"He's going to call plays, and we're calling this play to throw this route. When you get that route, let that thing rip," Kitna said of Garrett's approach. "Get back and let it rip. But if it's not there, move on. Move on, find the back, find the tight end, find the next thing. Don't stand back there waiting for something to come open. You're going to find a quarterback that, like I said, he's going to play free. Jason does a great job of not overcomplicating the game. Guys that have played quarterback in this league are great at doing that, of making the game simple for the quarterback so he can get back, get rid of that football.
"It'll be a lot more friendly for that offensive line. You get the ball to all of your playmakers in space. That ball is going to come out of his hand fast. But Daniel was already doing that last year. I watched it a lot. But a lot of the time, when you get in trouble or the defense confuses you, Jason is going to keep preaching to him, 'Just move on. Move on. Take that back and move on. Get the ball out of your hands.'"
Jones is not the only playmaker who should benefit from the addition of Garrett. Since drafting running back Ezekiel Elliott with the fourth overall pick in the 2016 draft, the Cowboys have consistently had one of the strongest run games in the NFL. Dallas ranked 1st, 5th, 10th and 8th in rushing attempts while finishing 2nd, 2nd, 10th and 5th, respectively, in rushing yards over the last four seasons. Elliott has accumulated over 300 rush attempts in three of his four seasons, with the only year he came up short of that mark being the one in which he only played 10 games.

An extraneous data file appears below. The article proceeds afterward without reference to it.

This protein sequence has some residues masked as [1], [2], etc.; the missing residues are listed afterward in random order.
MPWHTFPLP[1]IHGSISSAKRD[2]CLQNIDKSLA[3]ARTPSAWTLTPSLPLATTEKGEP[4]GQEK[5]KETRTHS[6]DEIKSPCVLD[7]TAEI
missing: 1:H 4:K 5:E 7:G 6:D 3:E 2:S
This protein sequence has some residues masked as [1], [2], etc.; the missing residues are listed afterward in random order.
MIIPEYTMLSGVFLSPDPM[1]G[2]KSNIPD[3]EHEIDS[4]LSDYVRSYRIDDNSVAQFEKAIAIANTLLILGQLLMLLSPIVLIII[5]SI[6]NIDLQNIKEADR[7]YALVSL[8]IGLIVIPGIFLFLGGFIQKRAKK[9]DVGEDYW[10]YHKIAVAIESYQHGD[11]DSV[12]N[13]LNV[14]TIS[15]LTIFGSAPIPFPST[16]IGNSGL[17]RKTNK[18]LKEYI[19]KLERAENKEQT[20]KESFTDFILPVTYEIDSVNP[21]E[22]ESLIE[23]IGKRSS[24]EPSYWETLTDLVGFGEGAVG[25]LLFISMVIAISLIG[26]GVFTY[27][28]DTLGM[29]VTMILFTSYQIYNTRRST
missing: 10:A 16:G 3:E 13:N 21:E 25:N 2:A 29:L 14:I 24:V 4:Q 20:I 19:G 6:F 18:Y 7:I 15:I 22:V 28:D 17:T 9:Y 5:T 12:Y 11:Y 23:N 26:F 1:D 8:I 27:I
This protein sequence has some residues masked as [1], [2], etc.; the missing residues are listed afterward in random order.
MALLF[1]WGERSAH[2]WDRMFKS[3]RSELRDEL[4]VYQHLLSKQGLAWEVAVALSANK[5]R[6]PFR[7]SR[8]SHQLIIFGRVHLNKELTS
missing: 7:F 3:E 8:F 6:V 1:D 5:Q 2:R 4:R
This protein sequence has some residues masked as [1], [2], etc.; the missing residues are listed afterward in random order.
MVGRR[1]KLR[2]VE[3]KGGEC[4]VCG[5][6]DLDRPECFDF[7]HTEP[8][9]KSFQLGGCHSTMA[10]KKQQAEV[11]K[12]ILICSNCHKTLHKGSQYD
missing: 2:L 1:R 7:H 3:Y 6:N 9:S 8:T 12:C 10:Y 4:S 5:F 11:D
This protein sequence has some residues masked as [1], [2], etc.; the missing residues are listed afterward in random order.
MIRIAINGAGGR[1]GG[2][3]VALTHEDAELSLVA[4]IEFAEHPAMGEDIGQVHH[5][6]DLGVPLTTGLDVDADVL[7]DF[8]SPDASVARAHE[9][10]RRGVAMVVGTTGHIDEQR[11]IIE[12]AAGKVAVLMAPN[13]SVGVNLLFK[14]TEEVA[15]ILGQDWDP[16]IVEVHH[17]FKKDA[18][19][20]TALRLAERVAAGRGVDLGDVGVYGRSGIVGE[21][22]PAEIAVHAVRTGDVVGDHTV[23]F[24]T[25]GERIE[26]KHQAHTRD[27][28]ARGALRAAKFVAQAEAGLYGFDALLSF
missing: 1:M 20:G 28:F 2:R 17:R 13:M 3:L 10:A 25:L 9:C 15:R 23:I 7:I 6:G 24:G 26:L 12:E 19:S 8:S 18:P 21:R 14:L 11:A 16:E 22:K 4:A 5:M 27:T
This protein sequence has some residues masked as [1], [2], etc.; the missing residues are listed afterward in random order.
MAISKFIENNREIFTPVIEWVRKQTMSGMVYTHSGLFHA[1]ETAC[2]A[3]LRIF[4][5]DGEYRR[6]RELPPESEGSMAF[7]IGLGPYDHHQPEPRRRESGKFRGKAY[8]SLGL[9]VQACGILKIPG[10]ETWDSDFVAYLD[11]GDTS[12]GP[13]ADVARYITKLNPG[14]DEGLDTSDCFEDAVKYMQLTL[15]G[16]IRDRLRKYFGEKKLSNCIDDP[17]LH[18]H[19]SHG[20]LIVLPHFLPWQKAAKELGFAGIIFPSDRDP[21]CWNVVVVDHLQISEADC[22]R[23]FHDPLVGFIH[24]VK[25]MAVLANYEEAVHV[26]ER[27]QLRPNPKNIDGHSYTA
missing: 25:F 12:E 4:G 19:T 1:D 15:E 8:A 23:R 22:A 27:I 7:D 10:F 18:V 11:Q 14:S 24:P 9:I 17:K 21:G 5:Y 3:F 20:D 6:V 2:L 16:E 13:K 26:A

The Giants have a young star running back of their own in Saquon Barkley. Barkley shined as a rookie in 2018, running for 1,307 yards and 11 touchdowns on an average of 5.0 yards per carry and adding 91 receptions for another 721 yards and four touchdowns on his way to being named NFL Rookie of the Year. A high ankle sprain caused his numbers to dip last year, but Barkley still finished with 1,441 yards from scrimmage and eight touchdowns in 13 games.
Through his first two seasons, Barkley has averaged almost 21.5 touches per game. According to Kitna, the 23-year-old back can expect those numbers to increase in Garrett's offense.
"I can tell you this much, I would imagine that Jason is probably devising ways to put the football in that guy's hands 25-30 times a game," he said. "That's not going to be just handing it off to him. It's going to be all the different ways you can get him the football, get him the ball in space… All I know is, Jason's track record is pretty good at getting the running back the football upwards of 20-25 times a game so that that runner is feeling in the flow and comfortable."
Judge has said often this offseason that the offense will be geared to the players' strengths. Kitna repeated that point when discussing how Garrett will vary the run scheme in order to benefit Barkley and the offensive line.
"It often times was dictated on what the linemen do best and what the runner likes best," Kitna said when asked about Garrett's run schemes with Dallas. "When you look at Demarco Murray, that guy was more of a zone runner, whereas Marion Barber was a 'let me get the football and get downhill.' They were completely different. Felix Jones, 'how can I get the ball to this guy outside the tackles?' Then you have Ezekiel Elliott, well, he's a zone runner. That's what they've done. It's really just about the personnel. Jason has been around the league forever. I think he was born into the NFL. There's no scheme that he doesn't know."
Garrett is not the only coach to make the move from Dallas to East Rutherford this offseason. After four years as an assistant with the Cowboys, Marc Colombo will serve as the Giants' offensive line coach, a move that Kitna believes will greatly benefit Big Blue's O-line.